In an apparent breach of U.S. House and Senate email servers, an activist expressing opposition to surveillance work of the National Security Agency has posted hundreds of email addresses and passwords of Congressional staffers, demanding change on internet privacy.
"We mean it. This is a pivotal moment for America," the activist known as "OpLastResort" on Twitter, which drew support from the group "Anonymous," a loosely knit group of hackers.
The emails and passwords of Congressional staffers included current and former workers on Capitol Hill; it wasn't immediately clear what files had been accessed by hackers.
The list of emails also included several press secretaries in both the House and Senate; one told me at least her password wasn't posted online.
Email addresses were found from both Senators in Georgia with nine from Sen. Saxby Chambliss' office and three from Sen. Johnny Isakson; 22 were from the office of Senate Majority Leader Harry Reid, 7 from Sen. Jim Inhofe (R-OK) and 11 from former Senate Majority Leader Bill Frist, who left after the 2006 elections.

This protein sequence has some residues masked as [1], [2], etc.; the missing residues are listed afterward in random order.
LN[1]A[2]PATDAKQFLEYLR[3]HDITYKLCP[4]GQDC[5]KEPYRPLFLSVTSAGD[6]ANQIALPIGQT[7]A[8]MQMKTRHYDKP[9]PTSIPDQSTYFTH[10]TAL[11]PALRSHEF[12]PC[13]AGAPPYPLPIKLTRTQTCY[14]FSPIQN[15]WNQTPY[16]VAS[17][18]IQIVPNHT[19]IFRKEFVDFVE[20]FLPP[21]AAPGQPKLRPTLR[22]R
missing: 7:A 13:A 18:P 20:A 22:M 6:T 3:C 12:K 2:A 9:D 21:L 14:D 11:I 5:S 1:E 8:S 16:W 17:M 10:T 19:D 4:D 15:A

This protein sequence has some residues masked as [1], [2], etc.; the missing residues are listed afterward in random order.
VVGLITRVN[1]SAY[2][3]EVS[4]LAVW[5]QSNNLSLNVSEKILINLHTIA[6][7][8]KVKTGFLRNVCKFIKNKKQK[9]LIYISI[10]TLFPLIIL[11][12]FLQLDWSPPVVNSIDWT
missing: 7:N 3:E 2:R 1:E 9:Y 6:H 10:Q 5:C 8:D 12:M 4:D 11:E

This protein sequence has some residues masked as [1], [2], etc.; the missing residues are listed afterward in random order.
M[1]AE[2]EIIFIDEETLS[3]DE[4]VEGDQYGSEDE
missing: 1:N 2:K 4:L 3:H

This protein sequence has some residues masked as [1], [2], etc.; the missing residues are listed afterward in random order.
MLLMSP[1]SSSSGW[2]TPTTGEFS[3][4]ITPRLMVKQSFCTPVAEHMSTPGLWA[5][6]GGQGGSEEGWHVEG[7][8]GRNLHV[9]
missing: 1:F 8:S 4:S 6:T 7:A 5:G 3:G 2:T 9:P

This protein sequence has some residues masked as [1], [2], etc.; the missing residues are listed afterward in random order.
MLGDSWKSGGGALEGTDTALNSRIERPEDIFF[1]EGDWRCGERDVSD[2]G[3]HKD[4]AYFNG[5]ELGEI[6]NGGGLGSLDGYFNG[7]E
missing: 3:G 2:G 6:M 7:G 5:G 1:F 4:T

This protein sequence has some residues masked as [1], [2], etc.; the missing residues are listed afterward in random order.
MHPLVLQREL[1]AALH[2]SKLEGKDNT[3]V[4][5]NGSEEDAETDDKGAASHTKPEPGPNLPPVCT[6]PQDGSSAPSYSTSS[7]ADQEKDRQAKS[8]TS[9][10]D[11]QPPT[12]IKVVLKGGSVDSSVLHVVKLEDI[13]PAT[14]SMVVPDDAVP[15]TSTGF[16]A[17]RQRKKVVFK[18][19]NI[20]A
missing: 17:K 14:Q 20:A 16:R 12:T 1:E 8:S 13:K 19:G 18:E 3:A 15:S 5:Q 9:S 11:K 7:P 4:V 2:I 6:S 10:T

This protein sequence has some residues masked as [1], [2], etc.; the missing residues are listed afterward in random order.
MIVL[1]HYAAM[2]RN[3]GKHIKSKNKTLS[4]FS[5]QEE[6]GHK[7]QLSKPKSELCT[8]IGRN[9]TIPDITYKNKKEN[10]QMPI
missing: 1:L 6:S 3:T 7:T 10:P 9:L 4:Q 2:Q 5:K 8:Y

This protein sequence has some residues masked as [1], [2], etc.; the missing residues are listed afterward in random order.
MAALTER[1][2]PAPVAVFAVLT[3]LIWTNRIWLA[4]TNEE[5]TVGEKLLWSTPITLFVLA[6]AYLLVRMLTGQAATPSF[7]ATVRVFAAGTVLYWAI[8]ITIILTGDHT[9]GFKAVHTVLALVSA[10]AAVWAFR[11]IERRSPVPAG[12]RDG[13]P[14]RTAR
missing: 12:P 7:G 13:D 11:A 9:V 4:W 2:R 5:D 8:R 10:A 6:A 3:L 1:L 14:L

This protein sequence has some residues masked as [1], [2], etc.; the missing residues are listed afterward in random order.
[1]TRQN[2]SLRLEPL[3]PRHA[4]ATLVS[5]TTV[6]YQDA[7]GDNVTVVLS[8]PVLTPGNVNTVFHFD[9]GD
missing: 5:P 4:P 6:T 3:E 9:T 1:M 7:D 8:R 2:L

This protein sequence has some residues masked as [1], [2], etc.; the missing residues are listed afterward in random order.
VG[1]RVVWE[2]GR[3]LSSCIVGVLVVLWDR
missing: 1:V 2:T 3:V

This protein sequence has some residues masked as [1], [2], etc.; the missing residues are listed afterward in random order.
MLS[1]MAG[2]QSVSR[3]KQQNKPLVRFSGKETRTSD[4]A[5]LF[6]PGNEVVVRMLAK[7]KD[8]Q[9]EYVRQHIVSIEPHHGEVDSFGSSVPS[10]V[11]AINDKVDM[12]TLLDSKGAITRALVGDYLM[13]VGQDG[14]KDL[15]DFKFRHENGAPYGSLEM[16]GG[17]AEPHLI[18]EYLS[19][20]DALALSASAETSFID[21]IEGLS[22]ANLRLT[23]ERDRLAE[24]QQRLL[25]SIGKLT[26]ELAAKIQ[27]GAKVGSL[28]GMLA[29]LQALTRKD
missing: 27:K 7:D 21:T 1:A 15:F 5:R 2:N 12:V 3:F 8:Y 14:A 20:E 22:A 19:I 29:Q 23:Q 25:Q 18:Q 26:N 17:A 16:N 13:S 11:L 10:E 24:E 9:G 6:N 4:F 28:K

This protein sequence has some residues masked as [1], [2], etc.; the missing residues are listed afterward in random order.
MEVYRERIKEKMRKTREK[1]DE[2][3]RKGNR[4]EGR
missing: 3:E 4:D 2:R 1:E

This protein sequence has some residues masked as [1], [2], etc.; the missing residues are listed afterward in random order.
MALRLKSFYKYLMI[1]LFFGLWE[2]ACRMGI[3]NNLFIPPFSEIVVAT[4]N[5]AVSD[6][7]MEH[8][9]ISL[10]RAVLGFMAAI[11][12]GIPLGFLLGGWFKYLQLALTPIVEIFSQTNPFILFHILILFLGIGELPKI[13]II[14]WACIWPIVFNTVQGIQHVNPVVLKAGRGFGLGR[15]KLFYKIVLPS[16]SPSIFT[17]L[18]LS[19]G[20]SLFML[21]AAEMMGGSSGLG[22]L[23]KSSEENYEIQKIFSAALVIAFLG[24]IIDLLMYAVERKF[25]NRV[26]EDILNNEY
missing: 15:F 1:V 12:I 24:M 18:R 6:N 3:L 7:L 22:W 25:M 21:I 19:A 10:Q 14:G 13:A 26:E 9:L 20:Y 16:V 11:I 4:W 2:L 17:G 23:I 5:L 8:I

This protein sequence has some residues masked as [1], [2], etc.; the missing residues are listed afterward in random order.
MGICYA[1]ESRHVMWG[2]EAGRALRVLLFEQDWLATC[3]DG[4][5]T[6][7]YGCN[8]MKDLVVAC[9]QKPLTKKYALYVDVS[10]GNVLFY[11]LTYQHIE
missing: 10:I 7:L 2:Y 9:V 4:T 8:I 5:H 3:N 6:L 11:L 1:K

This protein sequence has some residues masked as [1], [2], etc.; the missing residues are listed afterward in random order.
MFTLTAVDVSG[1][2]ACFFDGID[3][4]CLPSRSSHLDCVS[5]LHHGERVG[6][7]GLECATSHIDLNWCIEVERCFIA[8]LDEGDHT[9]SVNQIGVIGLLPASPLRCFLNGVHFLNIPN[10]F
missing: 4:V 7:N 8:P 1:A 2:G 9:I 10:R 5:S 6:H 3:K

House email addresses are not as easy to immediately figure out what office the employee works in.
The hackers were a bit charitable, as they mixed up the list of emails and passwords, and posted this note (in all caps):
"NOTE: FOR THE PURPOSES OF BEING FAR TOO GENEROUS WITH YOU GUYS, WE HAVE REMOVED SOME OF THE PASSWORDS AND SHUFFLED THE ORDER OF THE REMAINING ONES.
THESE ARE ALL CURRENT, VALID CREDENTIALS BUT THEY ARE NOT IN THE ORIGINAL PAIRINGS. WE RESERVE THE RIGHT TO SPONTANEOUSLY DECIDE THIS RESTRAINT WAS UNJUSTIFIED."
"Beautiful action on the Capitol Hill passwords," said one hacker supporter.